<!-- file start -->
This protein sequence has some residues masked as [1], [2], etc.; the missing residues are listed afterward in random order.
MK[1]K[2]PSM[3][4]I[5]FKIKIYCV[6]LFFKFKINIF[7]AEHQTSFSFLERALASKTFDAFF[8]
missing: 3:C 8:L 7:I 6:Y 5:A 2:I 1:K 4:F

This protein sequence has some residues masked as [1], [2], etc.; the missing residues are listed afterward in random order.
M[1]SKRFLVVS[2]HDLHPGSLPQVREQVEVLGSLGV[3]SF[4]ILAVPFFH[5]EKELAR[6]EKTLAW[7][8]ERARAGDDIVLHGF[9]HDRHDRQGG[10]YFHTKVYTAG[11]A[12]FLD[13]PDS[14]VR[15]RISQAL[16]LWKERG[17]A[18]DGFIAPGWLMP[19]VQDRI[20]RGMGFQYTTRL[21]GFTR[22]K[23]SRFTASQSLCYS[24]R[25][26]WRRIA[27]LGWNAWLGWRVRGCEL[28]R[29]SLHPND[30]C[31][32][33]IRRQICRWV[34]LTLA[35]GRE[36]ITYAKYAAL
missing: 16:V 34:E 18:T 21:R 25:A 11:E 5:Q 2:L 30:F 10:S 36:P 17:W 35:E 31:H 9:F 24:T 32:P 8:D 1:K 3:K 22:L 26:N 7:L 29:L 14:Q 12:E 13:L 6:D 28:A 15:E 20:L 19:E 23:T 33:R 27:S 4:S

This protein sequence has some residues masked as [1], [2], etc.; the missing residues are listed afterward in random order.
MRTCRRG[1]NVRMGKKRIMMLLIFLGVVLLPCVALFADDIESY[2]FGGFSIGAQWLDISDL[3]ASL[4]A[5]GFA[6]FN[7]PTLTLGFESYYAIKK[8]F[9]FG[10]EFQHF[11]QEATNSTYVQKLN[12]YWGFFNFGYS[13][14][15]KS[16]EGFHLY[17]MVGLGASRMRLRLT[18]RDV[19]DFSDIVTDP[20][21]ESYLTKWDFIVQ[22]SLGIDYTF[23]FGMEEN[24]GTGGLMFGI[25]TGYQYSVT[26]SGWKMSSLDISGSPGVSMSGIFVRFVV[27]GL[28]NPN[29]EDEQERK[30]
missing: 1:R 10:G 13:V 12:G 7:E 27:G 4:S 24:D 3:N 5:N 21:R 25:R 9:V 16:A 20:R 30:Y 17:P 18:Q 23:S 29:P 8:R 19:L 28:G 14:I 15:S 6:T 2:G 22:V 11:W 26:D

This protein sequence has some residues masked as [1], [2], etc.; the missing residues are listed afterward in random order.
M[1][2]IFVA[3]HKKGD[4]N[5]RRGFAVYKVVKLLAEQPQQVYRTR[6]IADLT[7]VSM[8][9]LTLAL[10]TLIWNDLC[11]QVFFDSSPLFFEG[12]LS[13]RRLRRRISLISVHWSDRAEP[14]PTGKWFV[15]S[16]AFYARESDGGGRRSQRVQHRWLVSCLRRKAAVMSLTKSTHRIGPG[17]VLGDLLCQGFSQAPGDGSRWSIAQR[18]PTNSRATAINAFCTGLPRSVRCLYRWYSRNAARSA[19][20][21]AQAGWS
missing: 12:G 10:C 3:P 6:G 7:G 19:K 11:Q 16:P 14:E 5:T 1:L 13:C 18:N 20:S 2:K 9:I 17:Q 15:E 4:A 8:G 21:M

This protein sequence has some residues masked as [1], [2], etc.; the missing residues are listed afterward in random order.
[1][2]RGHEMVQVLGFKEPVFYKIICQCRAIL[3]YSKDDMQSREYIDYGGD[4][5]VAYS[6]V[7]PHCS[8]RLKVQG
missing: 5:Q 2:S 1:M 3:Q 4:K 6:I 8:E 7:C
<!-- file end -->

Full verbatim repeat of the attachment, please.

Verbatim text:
This protein sequence has some residues masked as [1], [2], etc.; the missing residues are listed afterward in random order.
MK[1]K[2]PSM[3][4]I[5]FKIKIYCV[6]LFFKFKINIF[7]AEHQTSFSFLERALASKTFDAFF[8]
missing: 3:C 8:L 7:I 6:Y 5:A 2:I 1:K 4:F

This protein sequence has some residues masked as [1], [2], etc.; the missing residues are listed afterward in random order.
M[1]SKRFLVVS[2]HDLHPGSLPQVREQVEVLGSLGV[3]SF[4]ILAVPFFH[5]EKELAR[6]EKTLAW[7][8]ERARAGDDIVLHGF[9]HDRHDRQGG[10]YFHTKVYTAG[11]A[12]FLD[13]PDS[14]VR[15]RISQAL[16]LWKERG[17]A[18]DGFIAPGWLMP[19]VQDRI[20]RGMGFQYTTRL[21]GFTR[22]K[23]SRFTASQSLCYS[24]R[25][26]WRRIA[27]LGWNAWLGWRVRGCEL[28]R[29]SLHPND[30]C[31][32][33]IRRQICRWV[34]LTLA[35]GRE[36]ITYAKYAAL
missing: 16:V 34:E 18:T 21:R 25:A 11:E 5:Q 2:L 30:F 10:S 36:P 17:W 35:E 31:H 9:F 24:T 32:P 8:D 1:K 3:K 22:L 26:N 7:L 29:L 14:Q 12:E 13:L 6:D 28:A 15:E 20:L 19:E 23:T 33:R 27:S 4:S

This protein sequence has some residues masked as [1], [2], etc.; the missing residues are listed afterward in random order.
MRTCRRG[1]NVRMGKKRIMMLLIFLGVVLLPCVALFADDIESY[2]FGGFSIGAQWLDISDL[3]ASL[4]A[5]GFA[6]FN[7]PTLTLGFESYYAIKK[8]F[9]FG[10]EFQHF[11]QEATNSTYVQKLN[12]YWGFFNFGYS[13][14][15]KS[16]EGFHLY[17]MVGLGASRMRLRLT[18]RDV[19]DFSDIVTDP[20][21]ESYLTKWDFIVQ[22]SLGIDYTF[23]FGMEEN[24]GTGGLMFGI[25]TGYQYSVT[26]SGWKMSSLDISGSPGVSMSGIFVRFVV[27]GL[28]NPN[29]EDEQERK[30]
missing: 1:R 10:G 13:V 12:G 7:E 27:G 4:S 24:D 3:N 5:N 21:R 25:R 9:V 16:A 20:R 30:Y 17:P 18:Q 23:S 29:P 8:R 19:L 28:G 14:I 15:S 6:T 2:G 22:V 11:W 26:D

This protein sequence has some residues masked as [1], [2], etc.; the missing residues are listed afterward in random order.
M[1][2]IFVA[3]HKKGD[4]N[5]RRGFAVYKVVKLLAEQPQQVYRTR[6]IADLT[7]VSM[8][9]LTLAL[10]TLIWNDLC[11]QVFFDSSPLFFEG[12]LS[13]RRLRRRISLISVHWSDRAEP[14]PTGKWFV[15]S[16]AFYARESDGGGRRSQRVQHRWLVSCLRRKAAVMSLTKSTHRIGPG[17]VLGDLLCQGFSQAPGDGSRWSIAQR[18]PTNSRATAINAFCTGLPRSVRCLYRWYSRNAARSA[19][20][21]AQAGWS
missing: 12:G 10:C 3:P 6:G 7:G 19:K 11:Q 16:P 14:E 5:T 1:L 13:C 18:N 20:S 2:K 9:I 17:Q 15:E 4:A 8:G 21:M

This protein sequence has some residues masked as [1], [2], etc.; the missing residues are listed afterward in random order.
[1][2]RGHEMVQVLGFKEPVFYKIICQCRAIL[3]YSKDDMQSREYIDYGGD[4][5]VAYS[6]V[7]PHCS[8]RLKVQG
missing: 5:Q 2:S 1:M 3:Q 4:K 6:I 8:E 7:C